Coast Day Oct. 6 features Lego ships, oyster shucking contest and moreAdmission and parking are free
The 37th annual Coast Day will be held from 11 a.m. to 5 p.m., Sunday, Oct. 6, rain or shine, at the University of Delaware’s Hugh R. Sharp Campus in Lewes.
This year’s theme, Building Resilient Coastal Communities, explores measures Delawareans can take to keep the coast thriving. A showcase exhibit will highlight hurricane preparedness, coastal planning and research on topics like groundwater safety and wave dynamics. UD researchers will explain how they track weather conditions to inform emergency responders, and visitors can learn how to take proper precautions to secure their homes during storms and flooding.
Keeping with the building theme, new this year a special exhibit of ships made out of Lego blocks will be on view in the Cannon Laboratory. Constructed by former ship designer William S. McKinley Jr., the TEACH FLEET - Technology’s Effects And Contributions Highlighted For Learning Ecological Environmental Topics - display is the largest collection of Lego ships in the world.
The exhibit includes about 75 ship models of real-life seafaring vessels that span up to 6 feet in length, ranging from tugboats to modern aircraft carriers.
“If a ship has an engine, then it’s in the collection,” McKinley said. “Each design is made to be an accurate representation of a type of a ship.”
McKinley built the ships to educate students and the public about science, technology, engineering and math (STEM), naming each ship after a female or minority contributor to those fields. The Lego show also helps raise awareness of environmental topics.
“TEACH FLEET is a perfect fit for Coast Day,” said Chris Petrone, event chair and education specialist with Delaware Sea Grant. “It is such an engaging way to learn about marine careers and the environment, while perhaps inspiring kids to build their own ships at home.”
Elsewhere at Coast Day in the ever-popular Food Festival, an Oyster Shucking Contest is being introduced for competitors to try their hands at prying open oysters while on the clock. Other contestants will vie for the title of Delaware’s Best Crab Cakes at the Crab Cake Cook-Off, and local chefs will be handing out free soup samples at the Seafood Chowder Challenge.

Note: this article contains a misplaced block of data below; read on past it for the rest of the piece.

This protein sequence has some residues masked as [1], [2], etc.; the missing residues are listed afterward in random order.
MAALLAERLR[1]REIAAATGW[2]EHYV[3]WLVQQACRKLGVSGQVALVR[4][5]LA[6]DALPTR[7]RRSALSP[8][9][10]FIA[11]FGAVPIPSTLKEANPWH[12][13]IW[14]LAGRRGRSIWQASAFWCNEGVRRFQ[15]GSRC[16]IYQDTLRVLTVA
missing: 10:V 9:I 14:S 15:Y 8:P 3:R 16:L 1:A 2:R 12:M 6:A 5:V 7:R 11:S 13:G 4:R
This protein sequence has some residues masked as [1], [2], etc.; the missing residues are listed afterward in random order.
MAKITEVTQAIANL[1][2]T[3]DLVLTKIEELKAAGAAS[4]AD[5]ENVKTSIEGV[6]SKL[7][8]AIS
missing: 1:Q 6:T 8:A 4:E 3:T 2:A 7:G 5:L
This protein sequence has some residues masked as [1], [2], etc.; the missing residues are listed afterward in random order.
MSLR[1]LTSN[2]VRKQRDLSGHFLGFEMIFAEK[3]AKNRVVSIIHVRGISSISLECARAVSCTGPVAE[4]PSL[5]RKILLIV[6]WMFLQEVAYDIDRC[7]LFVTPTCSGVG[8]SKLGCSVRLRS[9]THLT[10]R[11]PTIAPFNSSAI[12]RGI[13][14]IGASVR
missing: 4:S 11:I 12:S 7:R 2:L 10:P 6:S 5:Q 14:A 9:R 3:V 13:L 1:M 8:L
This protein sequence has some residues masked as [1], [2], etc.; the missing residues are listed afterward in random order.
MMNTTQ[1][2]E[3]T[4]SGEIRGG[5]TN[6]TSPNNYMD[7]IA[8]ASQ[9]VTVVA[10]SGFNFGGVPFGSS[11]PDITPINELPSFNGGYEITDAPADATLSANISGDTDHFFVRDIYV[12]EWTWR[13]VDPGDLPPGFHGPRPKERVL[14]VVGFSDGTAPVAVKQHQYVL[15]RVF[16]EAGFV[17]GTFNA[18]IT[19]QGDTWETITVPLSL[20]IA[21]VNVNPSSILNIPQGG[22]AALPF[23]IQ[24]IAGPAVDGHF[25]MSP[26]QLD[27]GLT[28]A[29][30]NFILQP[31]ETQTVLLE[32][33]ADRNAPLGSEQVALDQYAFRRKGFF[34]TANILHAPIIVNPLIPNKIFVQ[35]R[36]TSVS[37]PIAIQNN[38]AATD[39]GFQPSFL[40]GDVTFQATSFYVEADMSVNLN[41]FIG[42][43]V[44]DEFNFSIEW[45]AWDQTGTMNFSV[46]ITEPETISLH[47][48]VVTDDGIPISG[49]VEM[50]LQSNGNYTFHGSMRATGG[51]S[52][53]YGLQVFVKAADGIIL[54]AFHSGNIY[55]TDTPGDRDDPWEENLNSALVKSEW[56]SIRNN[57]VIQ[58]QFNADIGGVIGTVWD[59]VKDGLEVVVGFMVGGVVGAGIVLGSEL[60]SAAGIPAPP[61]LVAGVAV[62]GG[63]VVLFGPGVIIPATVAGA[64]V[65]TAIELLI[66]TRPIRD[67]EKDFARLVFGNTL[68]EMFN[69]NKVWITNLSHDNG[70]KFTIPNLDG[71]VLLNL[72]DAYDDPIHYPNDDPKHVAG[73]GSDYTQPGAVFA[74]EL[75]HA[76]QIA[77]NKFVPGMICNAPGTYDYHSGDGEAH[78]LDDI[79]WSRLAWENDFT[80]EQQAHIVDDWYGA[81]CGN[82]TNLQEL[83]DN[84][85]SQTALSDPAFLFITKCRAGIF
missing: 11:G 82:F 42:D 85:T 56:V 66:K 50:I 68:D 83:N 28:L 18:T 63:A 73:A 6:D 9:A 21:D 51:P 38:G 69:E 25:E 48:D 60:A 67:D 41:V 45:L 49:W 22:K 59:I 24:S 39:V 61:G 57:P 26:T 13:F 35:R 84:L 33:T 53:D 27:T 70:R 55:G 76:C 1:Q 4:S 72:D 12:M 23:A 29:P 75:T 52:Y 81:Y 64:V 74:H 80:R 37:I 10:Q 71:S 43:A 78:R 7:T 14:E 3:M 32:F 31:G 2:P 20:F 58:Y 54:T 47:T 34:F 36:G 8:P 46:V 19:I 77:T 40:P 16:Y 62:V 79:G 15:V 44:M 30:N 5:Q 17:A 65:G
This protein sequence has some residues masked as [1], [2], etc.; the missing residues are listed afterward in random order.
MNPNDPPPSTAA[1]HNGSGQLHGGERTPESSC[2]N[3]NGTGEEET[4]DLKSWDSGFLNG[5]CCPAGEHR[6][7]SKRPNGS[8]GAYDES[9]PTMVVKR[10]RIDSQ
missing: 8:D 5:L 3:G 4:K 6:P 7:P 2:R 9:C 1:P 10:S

Other favorite activities include an event-wide treasure hunt for answers to questions about Coast Day exhibits. The Chemical Magic Show will display the wonders of marine chemistry as demonstrated by oceanographer George Luther. Children can also meet sea-dwelling animals such as horseshoe crabs and dogfish sharks at touch tanks.
Plenty of UD researchers will be on hand to explain what they do through hands-on displays, poster presentations, and demonstrations in labs and outdoor tents. Wind energy, climate change, ocean microbes, algal blooms, ocean sounds and crab ecology are just a few examples of the many topics covered.
Numerous exhibitors from various organizations will share information about their focus areas, from flycasting to a boat show and environmental advocacy.
Coast Day is hosted by UD’s College of Earth, Ocean, and Environment, and Delaware Sea Grant. This year’s sponsors include DuPont Clear into the Future, DNREC, NOAA, WMDT-CW-3, Dover Rent-All, Gamesa, Overseas Shipholding Group Inc., Port of Wilmington, UTEC Survey, Weston Solutions, Delaware Center for the Inland Bays, ERM, Partnership for the Delaware Estuary, Statoil, Survice Engineering, WDDE, Brownfield Science & Technology, Envirotech Environmental Consulting, Water Resources Agency, and L Town Surf and Earth.
Admission and parking are free, and Coast Day is open rain or shine with plenty of indoor and tented activities. More information is at www.decoastday.org.